Journalists aren't supposed to applaud or cheer when they cover sporting events, speeches and the like. Has something to do with being objective, or it is objectionable? I'm up here at Lake Tahoe, without my dictionary, and without it just can't keep those two words straight.
Nonetheless, I applauded today when Kim Caffrey finished her presentation during one of a series of culinary seminars and workshops that help make up the North Lake Tahoe Autumn Food & Wine Festival. She's a wine educator whose talk touched on several approaches to wine understanding and appreciation, from the American penchant for serving white wines too cold and red wines too warm to the most illuminating ways to smell and taste wine. "Remember to stop swirling the glass before sniffing the wine. Snorting wine can be quite painful," she remarked at one point. OK, so it wasn't her funniest line, but as a former stand-up comic her presentation was spiced with one one-liner after another, the cumulative impact of which not only was to entertain the people who signed up for her session but to educate them effectively. Thus, the collective and infectious appreciation of her audience.
Kim, however, didn't find the most amusing and ironic incidents of her presentation at all hilarious. Twice, her power-point projector shut down because of overheating during her slide show, the screen going dark as petite sirah. Did I mention who she was representing? Francis Ford Coppola Presents.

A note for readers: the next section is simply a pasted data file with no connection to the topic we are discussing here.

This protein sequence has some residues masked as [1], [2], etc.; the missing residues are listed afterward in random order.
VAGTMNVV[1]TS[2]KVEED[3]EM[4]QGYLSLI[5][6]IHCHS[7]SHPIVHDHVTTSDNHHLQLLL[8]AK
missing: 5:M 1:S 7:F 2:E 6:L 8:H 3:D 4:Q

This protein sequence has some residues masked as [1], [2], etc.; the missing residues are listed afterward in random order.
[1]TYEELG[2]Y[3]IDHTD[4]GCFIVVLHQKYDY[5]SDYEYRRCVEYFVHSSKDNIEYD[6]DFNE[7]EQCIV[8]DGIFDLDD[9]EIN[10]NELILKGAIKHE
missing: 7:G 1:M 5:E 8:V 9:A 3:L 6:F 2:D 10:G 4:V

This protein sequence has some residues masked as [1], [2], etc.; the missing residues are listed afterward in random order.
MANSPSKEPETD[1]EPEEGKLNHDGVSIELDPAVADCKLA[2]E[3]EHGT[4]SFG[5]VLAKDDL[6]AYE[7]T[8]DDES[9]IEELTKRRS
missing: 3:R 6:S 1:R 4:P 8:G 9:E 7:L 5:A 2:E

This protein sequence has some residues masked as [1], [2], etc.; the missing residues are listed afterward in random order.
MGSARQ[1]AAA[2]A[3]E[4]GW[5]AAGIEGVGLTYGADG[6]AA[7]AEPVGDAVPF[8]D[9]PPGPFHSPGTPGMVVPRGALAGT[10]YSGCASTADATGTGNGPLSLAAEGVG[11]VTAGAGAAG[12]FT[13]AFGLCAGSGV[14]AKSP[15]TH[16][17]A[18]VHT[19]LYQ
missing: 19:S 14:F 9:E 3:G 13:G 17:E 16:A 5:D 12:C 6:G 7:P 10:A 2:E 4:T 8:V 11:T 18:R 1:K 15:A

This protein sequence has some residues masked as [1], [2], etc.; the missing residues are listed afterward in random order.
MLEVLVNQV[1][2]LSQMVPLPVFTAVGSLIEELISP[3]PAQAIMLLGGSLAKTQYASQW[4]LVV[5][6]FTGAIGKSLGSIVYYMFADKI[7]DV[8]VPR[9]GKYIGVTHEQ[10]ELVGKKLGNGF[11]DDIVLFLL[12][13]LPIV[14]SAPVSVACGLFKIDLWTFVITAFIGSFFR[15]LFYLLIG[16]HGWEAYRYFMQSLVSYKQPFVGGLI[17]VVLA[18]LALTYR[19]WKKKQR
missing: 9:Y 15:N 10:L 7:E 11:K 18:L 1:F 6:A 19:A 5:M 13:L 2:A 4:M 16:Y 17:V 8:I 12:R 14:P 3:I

Earlier, we sat in on Lars Kronmark's session on Asian grilling, presented on a deck of the Resort at Squaw Creek, with Sierra peaks providing his backdrop and a cool breeze giving him an exhaust fan unlike any at his home station, which is the Napa Valley branch of the Culinary Institute of America, where he is a chef instructor. (He's also a former chef at the Del Paso Country Club in Sacramento.)
Passionate, curious and smart, Lars clearly hasn't let his Danish heritage impede his grasp of Asian cookery. His presentation also reminded me that no matter how many cooking classes you attend or TV cooking shows you watch, you almost always can learn something new. In this case, Lars offered a simple solution for an old problem dealing with grilling something on a bamboo skewer. Often, the exposed butt of the skewer either gets too hot to handle or burns, making it useless to help turn or remove the skewers. His solution: Tear off a strip of aluminum foil and tuck it under the ends of the skewers, therby protecting them from the heat of the coals. But he didn't have any aluminum foil. He improvised by resting the ends against an iron grilling platter. A cookie sheet also would work as well.